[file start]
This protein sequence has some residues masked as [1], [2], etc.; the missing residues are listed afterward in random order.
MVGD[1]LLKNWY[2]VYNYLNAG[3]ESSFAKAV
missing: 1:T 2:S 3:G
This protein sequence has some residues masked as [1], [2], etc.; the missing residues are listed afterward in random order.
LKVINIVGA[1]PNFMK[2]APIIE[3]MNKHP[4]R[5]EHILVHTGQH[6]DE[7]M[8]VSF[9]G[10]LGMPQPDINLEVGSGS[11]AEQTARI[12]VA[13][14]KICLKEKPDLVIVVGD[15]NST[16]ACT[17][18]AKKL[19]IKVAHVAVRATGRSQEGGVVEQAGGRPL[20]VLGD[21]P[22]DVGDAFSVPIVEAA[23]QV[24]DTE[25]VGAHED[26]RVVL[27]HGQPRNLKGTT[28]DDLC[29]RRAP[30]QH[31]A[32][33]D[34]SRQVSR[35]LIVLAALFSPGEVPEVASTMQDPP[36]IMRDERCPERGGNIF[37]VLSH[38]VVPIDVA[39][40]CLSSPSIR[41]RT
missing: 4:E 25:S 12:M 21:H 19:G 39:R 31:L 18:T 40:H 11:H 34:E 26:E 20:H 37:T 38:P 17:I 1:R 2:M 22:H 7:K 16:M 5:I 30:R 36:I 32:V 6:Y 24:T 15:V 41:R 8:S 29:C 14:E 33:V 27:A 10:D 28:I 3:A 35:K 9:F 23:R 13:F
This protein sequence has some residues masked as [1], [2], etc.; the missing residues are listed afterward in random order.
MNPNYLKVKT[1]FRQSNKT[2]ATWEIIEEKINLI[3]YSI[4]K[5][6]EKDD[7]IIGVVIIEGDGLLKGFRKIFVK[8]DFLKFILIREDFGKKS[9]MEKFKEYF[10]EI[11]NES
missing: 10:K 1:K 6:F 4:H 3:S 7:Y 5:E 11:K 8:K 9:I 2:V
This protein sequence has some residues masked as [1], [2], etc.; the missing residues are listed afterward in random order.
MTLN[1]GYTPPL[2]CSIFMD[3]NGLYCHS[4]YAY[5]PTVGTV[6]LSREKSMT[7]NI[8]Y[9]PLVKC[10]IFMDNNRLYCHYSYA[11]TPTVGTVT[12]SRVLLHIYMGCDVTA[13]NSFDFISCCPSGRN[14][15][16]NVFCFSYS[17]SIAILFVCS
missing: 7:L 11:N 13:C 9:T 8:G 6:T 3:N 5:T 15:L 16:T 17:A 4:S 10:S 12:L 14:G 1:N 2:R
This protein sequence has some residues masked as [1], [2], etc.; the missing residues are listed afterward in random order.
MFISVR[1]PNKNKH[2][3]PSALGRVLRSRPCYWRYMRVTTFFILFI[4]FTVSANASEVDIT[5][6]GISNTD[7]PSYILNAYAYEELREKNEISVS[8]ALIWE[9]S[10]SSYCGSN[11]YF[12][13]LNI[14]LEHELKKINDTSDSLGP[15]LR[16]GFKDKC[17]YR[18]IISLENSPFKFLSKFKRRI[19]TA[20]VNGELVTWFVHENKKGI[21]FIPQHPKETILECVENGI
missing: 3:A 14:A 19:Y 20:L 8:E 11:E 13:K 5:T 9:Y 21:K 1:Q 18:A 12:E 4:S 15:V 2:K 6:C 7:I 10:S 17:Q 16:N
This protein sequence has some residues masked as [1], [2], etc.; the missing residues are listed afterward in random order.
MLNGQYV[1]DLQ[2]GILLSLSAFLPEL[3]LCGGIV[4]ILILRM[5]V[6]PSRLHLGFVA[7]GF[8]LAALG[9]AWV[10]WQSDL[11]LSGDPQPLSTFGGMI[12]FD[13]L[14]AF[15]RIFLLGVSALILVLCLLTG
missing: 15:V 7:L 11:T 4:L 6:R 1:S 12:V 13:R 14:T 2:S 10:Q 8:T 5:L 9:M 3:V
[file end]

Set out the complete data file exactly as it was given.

This protein sequence has some residues masked as [1], [2], etc.; the missing residues are listed afterward in random order.
MVGD[1]LLKNWY[2]VYNYLNAG[3]ESSFAKAV
missing: 1:T 2:S 3:G
This protein sequence has some residues masked as [1], [2], etc.; the missing residues are listed afterward in random order.
LKVINIVGA[1]PNFMK[2]APIIE[3]MNKHP[4]R[5]EHILVHTGQH[6]DE[7]M[8]VSF[9]G[10]LGMPQPDINLEVGSGS[11]AEQTARI[12]VA[13][14]KICLKEKPDLVIVVGD[15]NST[16]ACT[17][18]AKKL[19]IKVAHVAVRATGRSQEGGVVEQAGGRPL[20]VLGD[21]P[22]DVGDAFSVPIVEAA[23]QV[24]DTE[25]VGAHED[26]RVVL[27]HGQPRNLKGTT[28]DDLC[29]RRAP[30]QH[31]A[32][33]D[34]SRQVSR[35]LIVLAALFSPGEVPEVASTMQDPP[36]IMRDERCPERGGNIF[37]VLSH[38]VVPIDVA[39][40]CLSSPSIR[41]RT
missing: 4:E 25:S 12:M 21:H 19:G 39:R 31:L 18:T 40:H 11:H 34:E 26:E 20:H 37:T 38:P 17:I 1:R 2:M 22:H 7:K 16:M 5:I 30:R 36:I 32:V 6:Y 24:T 15:V 41:R 8:S 29:C 14:E 33:V 27:A 10:D 28:I 3:A 35:K 9:F 23:R 13:F
This protein sequence has some residues masked as [1], [2], etc.; the missing residues are listed afterward in random order.
MNPNYLKVKT[1]FRQSNKT[2]ATWEIIEEKINLI[3]YSI[4]K[5][6]EKDD[7]IIGVVIIEGDGLLKGFRKIFVK[8]DFLKFILIREDFGKKS[9]MEKFKEYF[10]EI[11]NES
missing: 10:K 1:K 6:F 4:H 3:S 7:Y 5:E 11:K 8:K 9:I 2:V
This protein sequence has some residues masked as [1], [2], etc.; the missing residues are listed afterward in random order.
MTLN[1]GYTPPL[2]CSIFMD[3]NGLYCHS[4]YAY[5]PTVGTV[6]LSREKSMT[7]NI[8]Y[9]PLVKC[10]IFMDNNRLYCHYSYA[11]TPTVGTVT[12]SRVLLHIYMGCDVTA[13]NSFDFISCCPSGRN[14][15][16]NVFCFSYS[17]SIAILFVCS
missing: 7:L 11:N 13:C 9:T 8:G 6:T 3:N 5:T 15:L 16:T 17:A 4:S 10:S 12:L 14:G 1:N 2:R
This protein sequence has some residues masked as [1], [2], etc.; the missing residues are listed afterward in random order.
MFISVR[1]PNKNKH[2][3]PSALGRVLRSRPCYWRYMRVTTFFILFI[4]FTVSANASEVDIT[5][6]GISNTD[7]PSYILNAYAYEELREKNEISVS[8]ALIWE[9]S[10]SSYCGSN[11]YF[12][13]LNI[14]LEHELKKINDTSDSLGP[15]LR[16]GFKDKC[17]YR[18]IISLENSPFKFLSKFKRRI[19]TA[20]VNGELVTWFVHENKKGI[21]FIPQHPKETILECVENGI
missing: 3:A 14:A 19:Y 20:L 8:E 11:E 13:K 5:T 9:Y 21:K 1:Q 18:A 12:E 4:S 15:V 2:K 6:C 7:I 10:S 17:Q 16:N
This protein sequence has some residues masked as [1], [2], etc.; the missing residues are listed afterward in random order.
MLNGQYV[1]DLQ[2]GILLSLSAFLPEL[3]LCGGIV[4]ILILRM[5]V[6]PSRLHLGFVA[7]GF[8]LAALG[9]AWV[10]WQSDL[11]LSGDPQPLSTFGGMI[12]FD[13]L[14]AF[15]RIFLLGVSALILVLCLLTG
missing: 15:V 7:L 11:T 4:L 6:R 1:S 12:V 13:R 14:T 2:S 10:Q 8:T 5:L 9:M 3:V